Besides having a lot of therapy, one of many significant things I did to resolve the effects of my impaired relationship with my father was to go to his gravesite and in my imagination I "talked to him" as if he were there with me. I said, "Dad, if you were still alive today what advice would you have for me?" The answer that came to my mind was, "Don't let your past control your future."

Good advice. True, I may have been a victim in the past but if I chose to remain a victim I would have become a willing volunteer.

For healthy living and loving relationships it is imperative that we resolve all our past impaired relationships and forgive all who have ever hurt us. We don't have to remain a victim but with God's help, and that of others where necessary, we can overcome a hurtful past and become all that God envisioned for us to be.

The choice is ours. So, whatever you do don't let your past control your future.

Check out the Orange County ACA website at: Orange County Adult Children

Sunday, May 6, 2007

Camp Recovery 2007

Fellow ACA-er, Randy, tells of his experience at Camp Recovery the weekend of April 27, 2007.

This past weekend I attended "Camp Recovery" located in the San Bernardino mountains at Camp De-Benneville and I wanted to share this experience with other ACA-ers. First I have to tell you that I would never have had the courage to go if it were not for the help I have received from attending the weekly meetings. The anticipation and anxiety that preceded my arrival was at times very difficult but once I arrived I found the camp to be the single, greatest event towards my recovery since I started ACA one year ago.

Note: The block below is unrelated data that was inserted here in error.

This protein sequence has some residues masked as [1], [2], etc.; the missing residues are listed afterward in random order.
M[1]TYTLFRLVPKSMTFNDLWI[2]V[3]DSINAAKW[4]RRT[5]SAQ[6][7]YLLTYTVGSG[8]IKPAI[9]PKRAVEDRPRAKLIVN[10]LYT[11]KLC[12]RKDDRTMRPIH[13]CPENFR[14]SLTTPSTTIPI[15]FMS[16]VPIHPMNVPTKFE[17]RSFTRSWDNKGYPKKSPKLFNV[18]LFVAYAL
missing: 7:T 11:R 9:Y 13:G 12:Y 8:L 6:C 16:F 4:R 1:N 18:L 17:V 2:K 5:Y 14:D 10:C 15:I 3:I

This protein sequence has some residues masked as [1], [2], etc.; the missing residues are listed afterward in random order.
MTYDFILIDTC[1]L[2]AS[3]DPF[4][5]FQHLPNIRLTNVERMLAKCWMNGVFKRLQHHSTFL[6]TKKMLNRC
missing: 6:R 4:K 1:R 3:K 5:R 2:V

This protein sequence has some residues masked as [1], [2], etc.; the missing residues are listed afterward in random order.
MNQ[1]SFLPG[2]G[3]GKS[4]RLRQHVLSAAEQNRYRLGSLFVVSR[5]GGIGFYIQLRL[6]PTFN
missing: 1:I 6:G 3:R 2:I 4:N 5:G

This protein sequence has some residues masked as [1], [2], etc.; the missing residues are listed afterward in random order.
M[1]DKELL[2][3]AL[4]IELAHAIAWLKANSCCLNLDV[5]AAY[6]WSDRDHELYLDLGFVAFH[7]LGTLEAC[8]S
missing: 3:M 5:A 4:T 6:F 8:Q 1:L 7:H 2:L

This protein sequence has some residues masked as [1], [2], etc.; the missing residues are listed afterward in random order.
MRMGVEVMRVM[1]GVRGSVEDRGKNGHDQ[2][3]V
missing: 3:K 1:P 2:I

The people, organizers, and camp staff were the best. I have never fit into a group so quickly or felt so welcomed as I did at camp. This was a weekend full of discovery, hard work, interventions, peace, tranquility, love, faith, hope, growth, and time away from the busy world. The 12 step meetings, workshops, meditation, and the friendships that I made were so rewarding and really filled me with so much hope and joy.

Oh, did I mention the food was really, really good! I can't remember feeling so good about myself in a really long time. My fears subsided, I discovered new issues to work, and the best part is that I had so many others with the same issues where we would talk for hours. The most difficult part of camp is when we all had to say good by and return home.

I continue to use the tools that I have learned at camp as I work on my recovery. I have a renewed appreciation for myself, my family, and my friends. I highly recommend this camp and would love to see you all of you next time.

Your ACA Family Member, Randy

Thank you Randy, for sharing your thoughts with us!

Upcoming ACA/12 Step events:

Mingus Mountain Retreat

A 12 step gathering for anyone in recovery or who would like to find out about recovery.

May 18th, 19th and 20th

ACA Comedy Night

June 22, 2007 8:30 pm

Martini Blues
Huntington Beach

21st Annual International ACA Convention

November 2 - 4, 2007

Lake San Marcos Resort (formerly known as the Quails Inn)
Lake San Marcos, CA (just north of San Diego, CA)

The theme for 2007 will be "The Magic of Recovery". All in recovery welcome. A wonderful week-end of fellowship and recovery featuring speakers, workshops, and meetings in the relaxing environment of the Lake San Marco's Resort. This year's theme is "The Magic of Recovery".

For more info visit the Convention website at or contact

Check out the Orange County ACA website at: Orange County Adult Children